Inquiring Minds
Illustrations by James Kaczman

In this issue:

What's in a Name?
Bird Brain
Just Add Water

What's in a Name?

Sponsoring a stadium may not be a sign of hubris

What happens when a global giant makes a mega-million-dollar deal to purchase the right to name a sports stadium? Does the decision foreshadow the demise of the company? Enron, for example, bought the right to name the home of the Houston Astros two years before declaring bankruptcy.

UNH associate professor of finance Stephen Ciccone and several other educators around the country conducted a study to test the theory that purchasing naming rights is financially harmful to a company.

"Basically, these deals are very unpopular with the fans," says Ciccone, noting that in an ESPN poll, naming rights were on the top 10 list of worst sports innovations. "Because you are taking, for example, the Boston Garden, with champions like Larry Bird and Kevin McHale, and all of the sudden the stadium is some other name. This isn't popular with the public," he adds. "Companies find that there is a backlash from the fans."

As a result, many members of the financial press have used naming-rights deals as an extreme example of managerial hubris, and companies that later do poorly are said to suffer from the "naming-rights curse," says Ciccone.

So, why are companies today spending nearly $4 billion in the United States in naming- rights deals linked to professional sports teams?

Ciccone and his team found that companies like Enron and Adelphia are the exception rather than the rule. "In our findings, some companies do go bankrupt" after the purchase of a sports complex, says Ciccone. "But we found that these times were record years for companies going under." (The year 2002 set a record for public companies going bankrupt: 186 firms with a total of $368 billion in assets filed for bankruptcy.)

The study looked at publicly traded firms that purchased naming rights from 1990 to 2002. The researchers found that firms buying naming rights usually had impressive financial statistics both before and after the agreement was signed.

"Naming-rights deals are typically done after a period of good performance," says Ciccone. Post-agreement, the sponsoring firms' net income and sales typically did better, and the long-term stock returns--a gain of 17.5 percent over three years--were similar to the control group.

When Rich Foods bought the right to name the new home of the Buffalo Bills football team in 1973 for $1.5 million, it was the first naming-rights agreement in the United States. Now, more than half of all major professional sport arenas and stadiums carry the name of a corporation. "For better or worse," he notes, "there is no question that naming-rights deals are on the increase."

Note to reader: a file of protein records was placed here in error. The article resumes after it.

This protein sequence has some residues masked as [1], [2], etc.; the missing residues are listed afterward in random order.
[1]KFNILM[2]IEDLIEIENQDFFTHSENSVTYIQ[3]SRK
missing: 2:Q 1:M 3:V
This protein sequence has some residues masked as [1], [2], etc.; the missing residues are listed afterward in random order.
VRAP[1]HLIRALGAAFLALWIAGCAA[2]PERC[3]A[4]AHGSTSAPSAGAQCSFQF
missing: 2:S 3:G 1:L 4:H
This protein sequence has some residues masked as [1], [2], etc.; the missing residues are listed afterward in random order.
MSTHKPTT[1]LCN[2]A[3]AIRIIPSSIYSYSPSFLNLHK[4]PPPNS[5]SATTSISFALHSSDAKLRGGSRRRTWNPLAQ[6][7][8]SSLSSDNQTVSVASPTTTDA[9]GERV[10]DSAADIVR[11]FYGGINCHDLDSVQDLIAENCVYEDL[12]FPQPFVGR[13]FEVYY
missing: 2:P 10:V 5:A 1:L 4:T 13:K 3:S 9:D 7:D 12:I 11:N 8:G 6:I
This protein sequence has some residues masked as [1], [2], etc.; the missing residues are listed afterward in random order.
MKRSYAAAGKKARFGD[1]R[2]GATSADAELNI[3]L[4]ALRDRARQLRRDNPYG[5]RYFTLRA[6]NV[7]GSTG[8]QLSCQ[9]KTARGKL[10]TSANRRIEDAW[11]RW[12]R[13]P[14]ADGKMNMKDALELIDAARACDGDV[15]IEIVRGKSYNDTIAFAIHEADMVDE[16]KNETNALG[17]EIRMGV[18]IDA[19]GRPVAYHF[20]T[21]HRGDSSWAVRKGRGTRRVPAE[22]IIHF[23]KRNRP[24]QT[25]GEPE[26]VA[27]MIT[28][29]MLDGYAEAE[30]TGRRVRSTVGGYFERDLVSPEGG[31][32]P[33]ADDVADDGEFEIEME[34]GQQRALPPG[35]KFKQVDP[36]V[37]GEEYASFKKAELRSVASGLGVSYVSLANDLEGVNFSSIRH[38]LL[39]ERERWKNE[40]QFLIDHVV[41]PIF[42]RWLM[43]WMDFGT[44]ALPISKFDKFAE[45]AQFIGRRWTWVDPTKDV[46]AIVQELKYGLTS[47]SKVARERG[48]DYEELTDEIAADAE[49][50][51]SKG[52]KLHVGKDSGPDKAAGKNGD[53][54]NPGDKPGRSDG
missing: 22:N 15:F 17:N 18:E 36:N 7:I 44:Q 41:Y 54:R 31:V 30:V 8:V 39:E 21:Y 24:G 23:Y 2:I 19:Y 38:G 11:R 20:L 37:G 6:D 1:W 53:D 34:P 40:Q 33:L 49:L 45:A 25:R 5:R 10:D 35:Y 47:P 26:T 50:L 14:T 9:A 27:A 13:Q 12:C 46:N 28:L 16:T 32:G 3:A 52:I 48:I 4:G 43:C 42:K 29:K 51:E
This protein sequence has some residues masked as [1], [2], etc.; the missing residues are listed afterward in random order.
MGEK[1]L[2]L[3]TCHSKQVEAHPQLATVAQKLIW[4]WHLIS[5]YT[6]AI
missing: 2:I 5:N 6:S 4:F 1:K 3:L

Bird Brain

Satellites can help track the spread of avian flu

Tracking the movement of a deadly microscopic virus across a country by satellite might seem more like science fiction than solid science. But UNH researchers Xiangming Xiao and Steve Frolking '80, '83G, '93G have been using a remote sensing technique to help the United Nations Food and Agriculture Organization better understand the global ecology of avian influenza.

Using data from the Moderate-resolution Imaging Spectroradiometer aboard NASA's Terra and Aqua satellites, the two scientists are helping pioneer the effort to track the spread of the subtype "H5N1" of the Highly Pathogenic Avian Influenza virus--commonly known as bird flu--which has the potential of causing a worldwide pandemic.

In Thailand, when rice is harvested, a farmer will drive hundreds or even thousands of free-ranging domestic ducks into the harvested fields so they can eat the leftover grain and the insects.

These free-ranging ducks, while not falling ill themselves, serve as hosts for the bird flu virus and can infect other domestic poultry, wild migratory birds and humans susceptible to the disease's potentially deadly consequences.

This system of farming using free-ranging ducks is largely concentrated in regions with two or three rice cultivations per year, which provides ducks with food and water throughout the year at low cost. The ducks, in turn, are the main source of protein for the low-income farmers and their families.

Across the globe, agricultural expansion has resulted in substantial losses of natural wetlands, and intensified agricultural practices such as double or triple crops in a year have generated alternative habitats for wild birds.

Flooded paddy fields become part of the habitat of migratory wild birds during winter, and wild birds and free-ranging ducks mixing together increases the likelihood of the virus being spread.